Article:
Question about Rockford Fosgate 800.2 Car Audio Amplifier

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Melted speaker wire

I have a 800 a2 old school and my subs just quit. I noticed the speaker wires from the amp to the termanal of the box had melted. What would cause this ? The wires connected to the amp are fine?

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  • spreadhead1 Nov 01, 2007

    Its probably a 12 to 16 gage wire if that helps

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  • 105 Answers

Whats the size of the wire? If they are too small they will melt and even catch on fire. Let me know.

Posted on Nov 01, 2007

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1 Answer

I have an old school autotec xs 1500.1 and need to know how to hook up the outs to make it 1 ohm


Since it is a mono block amp, it depends on your subwoofer (s), and how you wire them to the amp.

Single 4 ohm sub would be just that, 4 ohms.
Single dvc 4 ohm sub, with both voice coils wired parallel would be 2 ohms.

2 dvc 4 ohm subs wired parallel would be a 1 ohm load.

Feb 20, 2015 | Ohm Car Audio & Video

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I have two wires coming from amp and my sub box only has one possitive and one negative for two subs how do I make this work


Your subs are set to connect as one channel... One Speaker, even though as a SET.

You can either hook them up as is. meaning to the rear amp channel or the front. which ever option your amp offers.

OR

Open the sub box, disconnect the one speaker from the other and fish the new wire through the box so you can connect them to the Amp separately.

I suggest going with the first option and connecting them on the AMPS, rear channel...


Good luck


Respectfully

Jun 10, 2011 | Car Audio & Video

1 Answer

Hi there i have just purchased two newer model type r alpine subs and a week ago i got a great deal on a rockford fosgate 800 a2 amplifier. The amp has two outputs and don't know exactly what ohms are at...


if you bridge it i believe you run at 4 ohms instead of 8 even if the subs are wired together i would not bridge it for fear of blowing the subs. if you where to bridge it it would be the left channel on one terminal and the right on the opposite terminal. but i highly advise against bridging it as they are wired together. its running at the proper impedence NOT bridged.

Mar 14, 2011 | Car Audio & Video

1 Answer

My amp has power but then immediately goes red into protect mode.


Ok, being an old-school "back yard" installer when i began, gave me 2 immediate possible diagnosis for your problem. I was running a Kicker zx550.3 amp to 2 Polk DB 12'inch Subs rated 600w max 1500w. I also used a LOC converter (Line Output Converter) in order to use my stock Bose stereo since it did not have RCA outputs. Now shortly after running this setup (approx 2 weeks) I noticed a substantial drop in sound output and also noticed some ground noise/distortion coming thru the subs. After tracing my wires that connected my LOC to the Amp, and Rear Speaker Wires of my Radio to the LOC, I noticed that by jostling the wires there was a connection issue. If you are using your factory radio to power your regular component speakers (tweeters, coax, mids) then chances are your stereo feeds into a FACTORY INSTALLED amplifier. If thats the case, then you need to access a Wiring Diagram for the Harness coming off the Factory Amplifier! Once this is viewable, check the wiring and locate the "Amplifier to Radio Signal Wires" and also the "Amplifier to Speakers Signal Wires" ... Now go back to your LOC and look at the wires you tapped to get the Line Signals to the converter, and make sure that you havent tapped your lines off of the AMPLIFIER TO SPEAKER wires. These wires carry a small electrical current because they are coming powered from the Amplifier, and most Line Output Converters are PASSIVE, which could short the signal the LOC creates thus reducing your signal gain, but does have the capability to surge back to the Factory Amplifier, which could possibly melt the shielding of the factory wiring, and thus allow your signal to cross or ground out! If you can, try running another RCA input to your Sub-Amplifier from another source other than your car, and see if your protection lights go out and the amp returns to normal operation. If so then your LOC or Factory amp is to blame. If not, then the second diagnosis is much simpler, which is your Alternator current has been reduced due to many different possibilities, and you should acquire a .5 or 1 Farad Stiffening Capacitor which will reduce the excess draw from your charging system. But due to the first solution being my problem exactly, im willing to bet your's lies along the same variables... GL to you!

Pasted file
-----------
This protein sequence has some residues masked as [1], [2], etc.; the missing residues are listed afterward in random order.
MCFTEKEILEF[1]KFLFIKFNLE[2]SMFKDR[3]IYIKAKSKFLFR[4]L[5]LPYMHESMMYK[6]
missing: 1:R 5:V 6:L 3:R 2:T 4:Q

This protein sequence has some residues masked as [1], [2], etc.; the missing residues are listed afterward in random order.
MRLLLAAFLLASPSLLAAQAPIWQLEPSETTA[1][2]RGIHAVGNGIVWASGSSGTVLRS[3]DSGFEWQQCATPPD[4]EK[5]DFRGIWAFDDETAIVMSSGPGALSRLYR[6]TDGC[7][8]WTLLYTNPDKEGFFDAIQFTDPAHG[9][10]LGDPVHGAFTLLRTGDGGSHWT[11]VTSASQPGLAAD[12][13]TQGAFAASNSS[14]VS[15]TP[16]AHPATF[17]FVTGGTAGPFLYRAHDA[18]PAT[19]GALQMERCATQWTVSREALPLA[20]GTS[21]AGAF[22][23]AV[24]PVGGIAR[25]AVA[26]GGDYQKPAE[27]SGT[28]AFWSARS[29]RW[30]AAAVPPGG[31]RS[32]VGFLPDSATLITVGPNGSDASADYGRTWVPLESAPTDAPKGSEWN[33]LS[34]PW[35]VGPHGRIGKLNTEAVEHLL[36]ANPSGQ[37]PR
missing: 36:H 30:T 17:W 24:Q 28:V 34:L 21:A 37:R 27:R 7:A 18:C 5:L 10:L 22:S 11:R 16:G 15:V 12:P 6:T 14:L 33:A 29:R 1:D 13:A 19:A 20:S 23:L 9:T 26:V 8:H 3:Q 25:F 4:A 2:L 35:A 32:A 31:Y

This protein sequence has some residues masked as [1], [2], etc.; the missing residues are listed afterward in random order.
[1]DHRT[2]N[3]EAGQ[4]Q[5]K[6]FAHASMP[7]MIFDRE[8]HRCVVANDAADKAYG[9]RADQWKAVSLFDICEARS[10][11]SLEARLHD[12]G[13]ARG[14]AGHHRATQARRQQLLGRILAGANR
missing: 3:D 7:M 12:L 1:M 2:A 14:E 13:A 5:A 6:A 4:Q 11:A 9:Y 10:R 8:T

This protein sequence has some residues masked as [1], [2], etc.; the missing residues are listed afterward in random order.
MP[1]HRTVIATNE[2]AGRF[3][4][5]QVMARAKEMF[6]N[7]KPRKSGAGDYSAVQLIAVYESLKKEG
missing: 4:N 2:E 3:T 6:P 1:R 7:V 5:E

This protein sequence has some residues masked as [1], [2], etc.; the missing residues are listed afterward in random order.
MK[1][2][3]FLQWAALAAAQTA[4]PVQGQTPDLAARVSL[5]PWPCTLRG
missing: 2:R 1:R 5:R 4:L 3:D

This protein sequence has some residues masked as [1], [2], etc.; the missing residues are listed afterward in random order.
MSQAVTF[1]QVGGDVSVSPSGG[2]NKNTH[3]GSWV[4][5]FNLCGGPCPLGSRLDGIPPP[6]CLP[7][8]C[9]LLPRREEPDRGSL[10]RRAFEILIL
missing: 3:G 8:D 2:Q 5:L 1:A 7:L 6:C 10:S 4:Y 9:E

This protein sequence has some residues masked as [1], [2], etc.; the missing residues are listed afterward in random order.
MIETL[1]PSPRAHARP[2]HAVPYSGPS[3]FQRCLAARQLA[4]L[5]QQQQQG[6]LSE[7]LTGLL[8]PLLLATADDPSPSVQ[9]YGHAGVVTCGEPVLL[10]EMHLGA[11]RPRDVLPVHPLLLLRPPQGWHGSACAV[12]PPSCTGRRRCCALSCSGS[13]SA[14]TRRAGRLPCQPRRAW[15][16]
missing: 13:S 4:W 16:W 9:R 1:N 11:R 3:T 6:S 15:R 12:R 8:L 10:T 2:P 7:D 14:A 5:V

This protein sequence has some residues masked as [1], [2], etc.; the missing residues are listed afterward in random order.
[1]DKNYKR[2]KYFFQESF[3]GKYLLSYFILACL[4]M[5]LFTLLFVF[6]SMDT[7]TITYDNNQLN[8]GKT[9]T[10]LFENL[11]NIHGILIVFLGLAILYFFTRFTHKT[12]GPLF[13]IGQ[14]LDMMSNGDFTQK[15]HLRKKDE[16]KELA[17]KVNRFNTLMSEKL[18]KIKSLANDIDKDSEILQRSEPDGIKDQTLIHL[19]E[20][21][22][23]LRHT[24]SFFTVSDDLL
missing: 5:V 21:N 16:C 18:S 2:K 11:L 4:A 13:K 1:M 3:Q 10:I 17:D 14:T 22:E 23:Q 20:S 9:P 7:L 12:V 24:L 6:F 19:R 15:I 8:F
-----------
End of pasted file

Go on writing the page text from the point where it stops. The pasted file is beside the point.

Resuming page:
Apr 21, 2010 | Sony Car Audio & Video

2 Answers

Try to install 3 12w3d6 subwoofers connecting 3 sub together to put them in box


You need to wire them according to the limitations of your amp you can pull a 1 ohm overall load just by connecting all of your coils in parallel- or you can get an overall load of 4 ohms by wiring each sub individually in a series configuration which will yield a 12 ohm load per sub -and then wire the 3 sets in parallel which will bring your ohms back down to 4. You can do a lot with that many coils it depends on your amp really-ideally a 1 ohm stable class d mono amp that is 1000-1500 watts rms would knock the **** outta those things JL is the good stuff.

Jan 16, 2010 | Jl Audio 12W3 Car Subwoofer

2 Answers

SUBS


Hi , you need to replace with thick wire , if possible attache fuse or circuit trip overload protection you may ask to thew radio store .

May 07, 2008 | Polk Audio EX12 Car Speaker

2 Answers

Not even static?!


if the flex wires are atached from the cone then the coil is disconnected.hit me up if you need more info.

Aug 09, 2007 | Dual XINBP-210 Car Subwoofer

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